When it comes to fielding an effective power play this season, the Checkers should have no shortage of choices.
Prior to Thursday’s practice at Extreme Ice Center, coach Jeff Daniels held a meeting with players who were candidates to play on the man advantage, and it was a group that ended up being quite large. Put simply, the message was that the team has more capable players than it has ice time.
“We have a lot of guys who can play on the power play,” said Daniels. “We have 12 that I know for sure can do it, so we’re going to give opportunities to a lot of different people early on.”
The team does have the luxury of having four elite men who can play the point, using pairings of Chris Terry and Bobby Sanguinetti, its top two scorers from last season, and Justin Faulk and Marc-Andre Gragnani, two players who spent most, if not all, of last season in the NHL. Given the demonstrated success of all four players, not much should change there.
Up front is where it gets interesting. Each of the Checkers’ top eight forwards (excluding Terry, who has played the point for most of his pro career) are skilled offensive players accustomed to playing on the power play. Choosing six of Drayson Bowman, Zach Boychuk, Zac Dalpe, Riley Nash, Victor Rask, Jerome Samson, Tim Wallace and Jeremy Welsh (or just three, depending on the situation), will be extremely difficult.
It’s something players in that group are already well aware of.
“We almost have three full units, and it’s all going to come down to who’s getting it done,” said Boychuk, the team’s leading goal scorer from last season.
The groupings in the early part of the season figure to be fluid as players get a chance to separate themselves from the competition. As with other coaching headaches caused by the team’s new-found depth, it qualifies as a good problem for Daniels and a bad one for opposing teams that have to decide where to allocate their best penalty killers in match-up situations.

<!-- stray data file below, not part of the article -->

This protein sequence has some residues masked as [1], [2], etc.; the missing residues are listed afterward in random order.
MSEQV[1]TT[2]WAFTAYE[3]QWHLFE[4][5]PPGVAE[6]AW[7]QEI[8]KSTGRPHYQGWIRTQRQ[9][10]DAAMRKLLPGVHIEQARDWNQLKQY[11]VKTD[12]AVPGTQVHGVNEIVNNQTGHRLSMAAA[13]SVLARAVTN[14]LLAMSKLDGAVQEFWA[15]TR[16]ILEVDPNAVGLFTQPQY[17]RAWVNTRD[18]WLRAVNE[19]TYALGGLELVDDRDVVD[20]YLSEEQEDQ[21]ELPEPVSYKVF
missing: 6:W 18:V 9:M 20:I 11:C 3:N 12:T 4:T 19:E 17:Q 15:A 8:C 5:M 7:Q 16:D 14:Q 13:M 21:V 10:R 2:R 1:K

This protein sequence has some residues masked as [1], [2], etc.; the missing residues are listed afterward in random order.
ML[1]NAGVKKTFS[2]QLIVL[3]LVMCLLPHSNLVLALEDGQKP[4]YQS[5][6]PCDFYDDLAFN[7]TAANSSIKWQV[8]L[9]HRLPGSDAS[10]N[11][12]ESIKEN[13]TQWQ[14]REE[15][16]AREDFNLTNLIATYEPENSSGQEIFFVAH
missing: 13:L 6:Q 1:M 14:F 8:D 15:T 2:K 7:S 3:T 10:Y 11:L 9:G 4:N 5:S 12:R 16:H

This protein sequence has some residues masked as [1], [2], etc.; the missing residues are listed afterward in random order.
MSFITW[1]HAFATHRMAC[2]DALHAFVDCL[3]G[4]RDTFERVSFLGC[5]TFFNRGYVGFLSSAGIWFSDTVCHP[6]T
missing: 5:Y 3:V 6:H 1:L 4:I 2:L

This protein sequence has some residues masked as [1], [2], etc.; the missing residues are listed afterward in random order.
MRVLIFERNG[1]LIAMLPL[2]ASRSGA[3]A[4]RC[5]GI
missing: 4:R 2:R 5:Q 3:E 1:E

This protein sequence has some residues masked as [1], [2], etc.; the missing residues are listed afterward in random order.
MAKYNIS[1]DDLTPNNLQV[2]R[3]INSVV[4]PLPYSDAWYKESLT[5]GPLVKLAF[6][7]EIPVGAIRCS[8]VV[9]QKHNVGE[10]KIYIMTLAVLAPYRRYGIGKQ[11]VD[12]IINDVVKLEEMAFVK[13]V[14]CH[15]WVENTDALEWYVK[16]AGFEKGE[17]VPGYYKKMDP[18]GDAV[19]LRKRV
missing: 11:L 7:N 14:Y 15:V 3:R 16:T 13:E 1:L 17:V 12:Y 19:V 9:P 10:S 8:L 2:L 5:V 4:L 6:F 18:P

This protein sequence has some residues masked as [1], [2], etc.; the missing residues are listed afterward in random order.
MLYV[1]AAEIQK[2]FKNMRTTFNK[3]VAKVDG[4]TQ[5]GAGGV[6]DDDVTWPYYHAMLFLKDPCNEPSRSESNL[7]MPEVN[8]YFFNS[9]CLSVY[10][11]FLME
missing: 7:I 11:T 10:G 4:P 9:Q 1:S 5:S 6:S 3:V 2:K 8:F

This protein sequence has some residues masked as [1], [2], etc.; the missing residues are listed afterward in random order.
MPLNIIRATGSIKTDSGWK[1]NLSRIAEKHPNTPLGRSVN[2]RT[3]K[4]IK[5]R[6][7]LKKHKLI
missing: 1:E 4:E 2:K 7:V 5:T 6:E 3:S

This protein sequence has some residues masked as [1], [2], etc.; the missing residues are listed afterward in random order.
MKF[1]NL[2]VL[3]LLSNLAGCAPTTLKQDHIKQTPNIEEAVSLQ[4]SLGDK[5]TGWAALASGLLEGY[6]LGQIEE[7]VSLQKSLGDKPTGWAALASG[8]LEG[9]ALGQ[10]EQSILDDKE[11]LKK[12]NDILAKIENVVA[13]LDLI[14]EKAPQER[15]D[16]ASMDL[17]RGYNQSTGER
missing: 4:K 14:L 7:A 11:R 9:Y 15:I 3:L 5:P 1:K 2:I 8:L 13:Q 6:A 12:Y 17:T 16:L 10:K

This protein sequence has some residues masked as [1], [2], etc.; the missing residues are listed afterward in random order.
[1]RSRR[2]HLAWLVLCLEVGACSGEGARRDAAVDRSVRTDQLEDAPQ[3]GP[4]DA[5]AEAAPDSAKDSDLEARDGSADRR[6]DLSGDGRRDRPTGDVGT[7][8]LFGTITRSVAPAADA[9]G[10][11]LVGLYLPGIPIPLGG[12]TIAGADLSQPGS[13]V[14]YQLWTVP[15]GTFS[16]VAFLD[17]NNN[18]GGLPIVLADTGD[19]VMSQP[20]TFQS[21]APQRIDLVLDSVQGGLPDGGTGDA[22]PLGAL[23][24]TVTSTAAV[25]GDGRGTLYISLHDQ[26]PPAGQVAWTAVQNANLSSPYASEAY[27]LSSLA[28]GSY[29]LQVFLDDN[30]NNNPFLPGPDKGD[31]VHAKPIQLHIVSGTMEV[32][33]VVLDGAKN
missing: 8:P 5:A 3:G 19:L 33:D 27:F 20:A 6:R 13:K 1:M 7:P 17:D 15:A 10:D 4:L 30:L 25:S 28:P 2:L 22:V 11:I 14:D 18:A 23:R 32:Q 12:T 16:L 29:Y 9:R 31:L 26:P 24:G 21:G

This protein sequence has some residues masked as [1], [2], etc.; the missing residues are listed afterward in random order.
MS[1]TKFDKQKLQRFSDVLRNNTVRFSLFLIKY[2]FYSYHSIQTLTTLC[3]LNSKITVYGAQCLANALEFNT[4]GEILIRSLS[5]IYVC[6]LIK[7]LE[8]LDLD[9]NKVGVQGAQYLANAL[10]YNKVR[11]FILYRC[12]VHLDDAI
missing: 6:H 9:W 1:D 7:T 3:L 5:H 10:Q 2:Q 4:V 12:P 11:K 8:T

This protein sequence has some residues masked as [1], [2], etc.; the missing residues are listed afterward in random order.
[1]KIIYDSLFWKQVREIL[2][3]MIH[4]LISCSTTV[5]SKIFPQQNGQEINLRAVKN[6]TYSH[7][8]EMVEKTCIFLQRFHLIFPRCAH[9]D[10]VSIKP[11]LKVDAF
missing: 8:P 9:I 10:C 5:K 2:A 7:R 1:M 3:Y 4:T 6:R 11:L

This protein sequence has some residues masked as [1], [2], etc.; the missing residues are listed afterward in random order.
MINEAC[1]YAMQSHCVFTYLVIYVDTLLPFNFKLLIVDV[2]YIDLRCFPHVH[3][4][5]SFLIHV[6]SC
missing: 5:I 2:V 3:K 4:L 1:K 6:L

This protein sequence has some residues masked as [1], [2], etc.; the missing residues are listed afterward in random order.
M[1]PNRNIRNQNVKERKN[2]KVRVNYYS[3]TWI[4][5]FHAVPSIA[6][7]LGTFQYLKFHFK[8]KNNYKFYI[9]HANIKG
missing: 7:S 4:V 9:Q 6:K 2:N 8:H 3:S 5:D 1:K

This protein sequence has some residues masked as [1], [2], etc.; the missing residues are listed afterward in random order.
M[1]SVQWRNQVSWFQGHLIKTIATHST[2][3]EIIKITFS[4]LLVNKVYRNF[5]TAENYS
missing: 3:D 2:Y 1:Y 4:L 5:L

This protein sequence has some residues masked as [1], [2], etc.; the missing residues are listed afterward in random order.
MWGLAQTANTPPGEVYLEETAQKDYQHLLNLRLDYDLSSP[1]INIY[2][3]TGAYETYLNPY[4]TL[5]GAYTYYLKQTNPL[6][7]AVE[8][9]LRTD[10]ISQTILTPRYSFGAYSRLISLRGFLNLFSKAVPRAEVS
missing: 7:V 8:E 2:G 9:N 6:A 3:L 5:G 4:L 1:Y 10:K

On other side of the puck, jobs on the penalty kill should be more secure. All of the key players from last season’s group are back, including forwards Nicolas Blanchard, Sean Dolan and Brett Sutter and defensemen Brett Bellemore, Michal Jordan, Justin Krueger and Rasmus Rissanen.
“Those guys know that they’re going to be out there, and they take a lot of pride in what they do,” said Daniels.
The Checkers will still face some competition from around the league, including its own division. By the time the Checkers first face Oklahoma City in late November, the Barons could ice a first unit that includes Jordan Eberle, Taylor Hall, Ryan Nugent-Hopkins and Justin Schultz – all players that would cause problems for NHL teams in a non-lockout year.
Should it come to that, the Checkers, who were already adept at special teams last season, finishing with the league’s fourth-ranked power play (19.8 percent) and No. 7 penalty kill (84.1 percent), should have the personnel to compete.
“Whoever we put out there, I’m confident we can have success with it,” said Daniels.